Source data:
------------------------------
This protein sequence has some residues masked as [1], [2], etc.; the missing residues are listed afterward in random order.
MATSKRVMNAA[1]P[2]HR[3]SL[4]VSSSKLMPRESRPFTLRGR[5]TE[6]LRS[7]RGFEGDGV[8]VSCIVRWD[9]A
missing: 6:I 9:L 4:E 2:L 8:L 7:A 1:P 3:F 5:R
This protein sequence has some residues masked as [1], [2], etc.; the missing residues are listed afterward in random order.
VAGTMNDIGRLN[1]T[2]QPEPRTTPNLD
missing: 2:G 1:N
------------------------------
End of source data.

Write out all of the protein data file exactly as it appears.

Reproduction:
This protein sequence has some residues masked as [1], [2], etc.; the missing residues are listed afterward in random order.
MATSKRVMNAA[1]P[2]HR[3]SL[4]VSSSKLMPRESRPFTLRGR[5]TE[6]LRS[7]RGFEGDGV[8]VSCIVRWD[9]A
missing: 6:I 9:L 4:E 2:L 8:L 7:A 1:P 3:F 5:R
This protein sequence has some residues masked as [1], [2], etc.; the missing residues are listed afterward in random order.
VAGTMNDIGRLN[1]T[2]QPEPRTTPNLD
missing: 2:G 1:N